This month Politics & Pizza, the Caerleon Labour Youth Group visited Cardiff Bay for a guided tour of the Senedd by Jayne Bryant MS. The group was treated to an insightful exploration of the award winning building created by architect Lord Richard Rogers, designer of the Pompidou Centre in Paris and the Lloyd’s of London building who passed away last December aged 88.
The 5,308-square-metre Senedd building was opened by the Queen on Saint David’s Day 2006 at the total cost of £69.6 million, which is significantly less than the £414 million cost of Hollyrood, the Scottish Parliament building. The whole group was impressed by the environmental foresight of the then National Assembly for Wales which is clearly demonstrated in the project design criteria requiring the building to be an exemplar of sustainability, including a design life of 100 years, the use of local Welsh materials, minimal energy consumption and waste.
In total, 36% of all materials and labour costs were spent in Wales, which included around 1,000 tonnes of Welsh slate from Blaenau Ffestiniog. The environmental features allow energy savings of between 30% and 50% compared to buildings without these features. The features include 27 pipes that were drilled 100m below ground, so that during cold spells, water is pumped through the pipes and heated to 14 °C by geothermal energy. The hot water is then pumped back up to the slate floor to warm the building to a constant temperature. In warm spells (and we visited on one of the hottest days of the year) the same system helps to keep the building cool and we all agreed how comfortable the interior of the building seemed without the use of air conditioning . A biomass boiler is used to burn wood chips from recycled waste wood from a local furniture manufacturer to heat the building, and rainwater is collected from the roof to flush the toilets in the building.
The debating chamber itself is a naturally aspirated space, temperature controlled via the dramatic bell form which pierces the roof plane and disperses hot air while a fan mechanism draws in cooler air which is dispersed to cooling rings around the fluted ceiling.
Jonathan Glancey, Architecture and Design editor at The Guardian, in his article Made in Wales, romantically described the building as;
“Rising on three levels from a great stepped slate plinth leading up from the water’s edge, embracing the buildings and public spaces around it, and reaching through its crystal-clear interiors, the building is at once ultra-modern and classical. With persuasive intelligence, the architects have shaped a building with echoes of the ancient Greek agora, or marketplace, and of a Greek temple. Imagine this airy building flanked with Doric columns and fronted before and behind with heroic porticoes and you will get the idea: a modern Acropolis overlooking a bay that bobs with leisure boats. But, because this was always intended to be the very model of a modern major civic monument, it has no columns or pediments, in fact no old-fashioned visual references whatsoever. Instead its walls are mostly glass, while its deep-eaved roof, echoing the sway of the nearby sea, evokes the sight of a lull of waves lapping into shore. This adventurous roof is held up by stick-thin steel columns, and the whole structure serves as an umbrella, or parasol, protecting the public spaces, reception areas, courtyards, cafe, members’ tearoom, exhibition space, committee rooms and debating chamber clustered beneath it. The idea of the design is as clear as the structure itself. The building is meant to be as transparent as possible, evoking and encouraging the notion of open government. The public will be able to walk up the great slate plinth, into and around the building, and look down on members of the Assembly in full rhetorical flight.”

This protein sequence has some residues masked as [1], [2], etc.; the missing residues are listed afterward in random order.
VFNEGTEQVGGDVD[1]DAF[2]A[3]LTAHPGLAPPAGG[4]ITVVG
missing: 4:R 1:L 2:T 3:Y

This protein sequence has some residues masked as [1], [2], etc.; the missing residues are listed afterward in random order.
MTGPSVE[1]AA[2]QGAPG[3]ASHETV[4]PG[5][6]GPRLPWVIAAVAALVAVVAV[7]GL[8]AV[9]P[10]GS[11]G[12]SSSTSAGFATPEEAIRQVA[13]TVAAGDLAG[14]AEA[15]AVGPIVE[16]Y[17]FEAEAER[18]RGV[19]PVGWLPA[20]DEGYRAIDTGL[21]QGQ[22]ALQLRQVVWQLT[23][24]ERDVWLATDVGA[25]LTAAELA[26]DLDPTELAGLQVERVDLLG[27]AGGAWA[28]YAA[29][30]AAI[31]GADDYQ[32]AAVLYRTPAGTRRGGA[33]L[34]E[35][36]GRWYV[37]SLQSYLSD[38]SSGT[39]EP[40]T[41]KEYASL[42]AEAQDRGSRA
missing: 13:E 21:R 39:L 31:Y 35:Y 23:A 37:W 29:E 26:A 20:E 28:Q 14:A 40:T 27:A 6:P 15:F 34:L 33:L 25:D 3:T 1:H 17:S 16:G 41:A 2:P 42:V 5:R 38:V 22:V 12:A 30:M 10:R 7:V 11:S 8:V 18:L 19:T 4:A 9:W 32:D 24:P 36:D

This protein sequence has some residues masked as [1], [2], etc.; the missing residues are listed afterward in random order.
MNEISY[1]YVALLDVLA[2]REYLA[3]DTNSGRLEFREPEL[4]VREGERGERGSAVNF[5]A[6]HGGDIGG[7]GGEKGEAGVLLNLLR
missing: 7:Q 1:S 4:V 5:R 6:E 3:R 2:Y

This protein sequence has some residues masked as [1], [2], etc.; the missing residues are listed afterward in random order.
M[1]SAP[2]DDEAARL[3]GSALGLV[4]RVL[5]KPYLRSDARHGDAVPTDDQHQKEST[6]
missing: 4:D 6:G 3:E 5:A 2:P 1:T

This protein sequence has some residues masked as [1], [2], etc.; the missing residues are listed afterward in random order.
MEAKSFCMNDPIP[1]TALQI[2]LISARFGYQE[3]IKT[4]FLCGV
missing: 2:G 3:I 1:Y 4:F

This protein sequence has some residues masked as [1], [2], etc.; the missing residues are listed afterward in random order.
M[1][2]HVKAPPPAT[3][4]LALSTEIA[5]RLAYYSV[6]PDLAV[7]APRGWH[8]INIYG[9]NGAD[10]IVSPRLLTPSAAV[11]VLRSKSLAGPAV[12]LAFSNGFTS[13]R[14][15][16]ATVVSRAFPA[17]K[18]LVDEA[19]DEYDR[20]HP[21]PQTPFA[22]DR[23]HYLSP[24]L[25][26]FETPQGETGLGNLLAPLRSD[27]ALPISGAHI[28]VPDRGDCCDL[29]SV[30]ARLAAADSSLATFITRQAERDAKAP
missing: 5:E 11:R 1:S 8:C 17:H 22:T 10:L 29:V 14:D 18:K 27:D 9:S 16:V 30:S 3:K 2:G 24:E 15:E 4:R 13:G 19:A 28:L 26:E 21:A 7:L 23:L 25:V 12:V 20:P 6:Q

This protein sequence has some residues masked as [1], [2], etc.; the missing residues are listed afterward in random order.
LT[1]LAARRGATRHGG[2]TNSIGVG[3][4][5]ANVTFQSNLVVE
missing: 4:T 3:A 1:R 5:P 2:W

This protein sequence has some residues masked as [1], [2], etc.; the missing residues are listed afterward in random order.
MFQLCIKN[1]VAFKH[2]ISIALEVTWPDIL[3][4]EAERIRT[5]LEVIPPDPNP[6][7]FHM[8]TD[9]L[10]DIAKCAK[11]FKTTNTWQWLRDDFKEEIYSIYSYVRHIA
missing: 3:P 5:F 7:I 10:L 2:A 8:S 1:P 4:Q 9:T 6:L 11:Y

The Senedd building was awarded “Excellent” certification by BREEAM in 2006, the highest ever awarded in Wales. Later the building was listed in the Architects Journal’s top 50 favourite buildings and went on to to be nominated for the for the 2006 Stirling Prize awarded by the Royal Institute if British Architects.
As you would expect (given the name of the group), the visit to the seat of Welsh politics was followed up by Pizza and Icecream in Mermaid Quay.